Judgement of the Day-JAGMOHAN SINGH VS STATE OF UTTAR PRADESH

JAGMOHAN SINGH VS STATE OF UTTAR PRADESH


(1973)1 SCC 20


FACTS


The Appellant was convicted under Section 302 Indian Penal Code, 1860 and was sentenced to

death. The Supreme Court granted leave limited to the question of sentence. Arguments were

raised regarding the constitutionality of the death penalty on grounds that there was too wide a

discretion vested in courts since no standards or guidelines were available, and that it violated

Articles 14, 19 and 21 of the Constitution of India, 1950.


JUDGEMENT


The Supreme Court held that the right to life was not a part of Article 19 and the death penalty

could not be called unreasonable or opposed to public policy. The framers of the Constitution

were aware of capital punishment as permissible under law which is evidenced by provisions like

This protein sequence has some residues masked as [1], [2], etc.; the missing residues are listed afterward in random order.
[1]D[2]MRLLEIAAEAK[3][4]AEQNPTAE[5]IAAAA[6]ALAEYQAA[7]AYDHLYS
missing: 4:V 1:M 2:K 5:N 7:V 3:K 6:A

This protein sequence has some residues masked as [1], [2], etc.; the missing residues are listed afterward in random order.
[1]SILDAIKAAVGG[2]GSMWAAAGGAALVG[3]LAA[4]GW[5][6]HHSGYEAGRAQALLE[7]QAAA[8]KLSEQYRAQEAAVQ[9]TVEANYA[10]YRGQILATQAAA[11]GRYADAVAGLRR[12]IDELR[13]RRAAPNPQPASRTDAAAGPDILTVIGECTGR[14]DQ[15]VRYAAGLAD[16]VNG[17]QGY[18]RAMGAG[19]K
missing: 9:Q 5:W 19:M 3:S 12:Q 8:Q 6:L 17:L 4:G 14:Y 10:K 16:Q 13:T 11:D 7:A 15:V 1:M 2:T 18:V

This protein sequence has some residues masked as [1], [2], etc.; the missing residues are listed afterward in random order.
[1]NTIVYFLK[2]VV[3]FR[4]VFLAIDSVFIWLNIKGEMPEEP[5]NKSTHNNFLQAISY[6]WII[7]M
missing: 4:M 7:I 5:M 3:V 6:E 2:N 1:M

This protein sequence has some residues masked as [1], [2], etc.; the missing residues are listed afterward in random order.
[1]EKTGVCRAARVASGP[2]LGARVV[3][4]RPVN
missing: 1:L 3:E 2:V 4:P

Article 72 (1) (c), Article 73 (3), Article 134 etc. The implication of these provisions is that the

deprivation of life is constitutionally permissible if it is done according to the procedure

established by law. The Court also took notice of the 35th Report of the Law Commission of

India which recommended the retention of capital punishment. It was held that Article 14,

Constitution of India, 1950 can hardly be invoked in matters of judicial discretion since the

exercise of discretion in each case would be peculiar to its facts and circumstances. The

discretion given to courts is to impose the death penalty after balancing the aggravating and

mitigating circumstances and it cannot be called unguided. Further, the Code of Criminal

Procedure, 1973, lays down detailed procedures as to when a death sentence can be imposed and

the imposition of the death sentence, following the procedure established by law, cannot be

called unconstitutional

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